For example: if I stay awake all night in the grips of a near-manic episode planning my latest scheme, how does love help me? Can it put me to sleep? Can it turn my overheated mind off? Can it give me mental equanimity?

If I am unable to meet my mothering responsibilities because of a deep depression, what will love do for me? Can it give back the motivation that's been sapped away? Can it turn off the negative thought patterns that dominate my decision-making? Can it give me the equanimity to respond to the demands on my time?

I fear these psychological challenges will be dismissed as imaginary or at least as being easier to deal with than what I found. While I don't want to overstate my own psychological issues, this goes beyond what love alone can deal with.

Marjorie said...

I'm sorry if this post was frustrating to you. The post was really just about the importance of love and WHY I think its the antidote to mood swings, but not HOW this is actually accomplished -- I'll leave that to Larry.

That said, I do think that an acceptance of God's love can bring peace that would help combat the challenges you mention. Of course, there is no proof of this, its an act of faith that one must choose to make. I'm not dismissing the challenges you face -- they are very real and they are not easy, which is why I'm always annoying you with misguided, meddlesome suggestions. How do I balance wanting to genuinely help you without making you feel that I'm belittling you or dismissing your problems? This is my challenge -- the only thing I can come up with is unconditional love -- you are not a bad mother to feel this way, you are not a bad person to have negative thoughts, you are not a crazy person to have an active mind. God loves you just the way you are and so do I. And I imagine that my saying all this might well be infuriating because I've given you nothing you can use and nothing you wanted. Its all I've got, though.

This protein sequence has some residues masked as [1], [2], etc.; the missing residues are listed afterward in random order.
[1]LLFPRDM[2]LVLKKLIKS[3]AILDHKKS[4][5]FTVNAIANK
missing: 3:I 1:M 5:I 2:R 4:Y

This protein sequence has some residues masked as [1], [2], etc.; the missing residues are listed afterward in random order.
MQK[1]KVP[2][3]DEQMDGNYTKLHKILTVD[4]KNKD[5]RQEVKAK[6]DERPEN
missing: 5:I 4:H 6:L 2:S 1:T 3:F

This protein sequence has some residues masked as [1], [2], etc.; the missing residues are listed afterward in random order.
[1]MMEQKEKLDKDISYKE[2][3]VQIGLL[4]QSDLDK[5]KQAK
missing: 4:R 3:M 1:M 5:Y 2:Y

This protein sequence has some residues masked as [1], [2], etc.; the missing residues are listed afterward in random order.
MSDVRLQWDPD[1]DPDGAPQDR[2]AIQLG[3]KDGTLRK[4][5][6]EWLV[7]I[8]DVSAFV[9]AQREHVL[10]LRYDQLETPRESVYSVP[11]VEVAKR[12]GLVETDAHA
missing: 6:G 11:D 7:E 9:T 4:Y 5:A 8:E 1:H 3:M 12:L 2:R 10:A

I don't have all the answers to my questions before I start a journey, but I try not to let that prevent me from beginning.

Anne Zelenka said...

Sorry, didn't mean to be so cranky about it. My excuse is that my teeth hurt. Plus, as you know, I'm naturally argumentative.

My point is just that love is necessary but not sufficient for happiness, at least for me, and especially if we are talking about bipolar-like mood swings. I do have answers to these questions; I've found them in Buddhism, which helps me recognize suffering and its causes and see how it can cease. I've even put many things into practice. It's gradually getting me to the point where I can put more emphasis on love and compassion.

I think I mentioned to you that I have read a book by the Dalai Lama but was uncomfortable that he began with compassion (which seems roughly synonymous with love to me). I can't get to compassion and love first; I'm much too self-absorbed and self-doubting to start with it. I need mental concentration and a wise perspective first, then I can get out of myself and love others and feel love back.

I was sorting this out for a post on my own blog and I came to the conclusion that I need love plus wisdom. They are related but neither one is reducible to the other.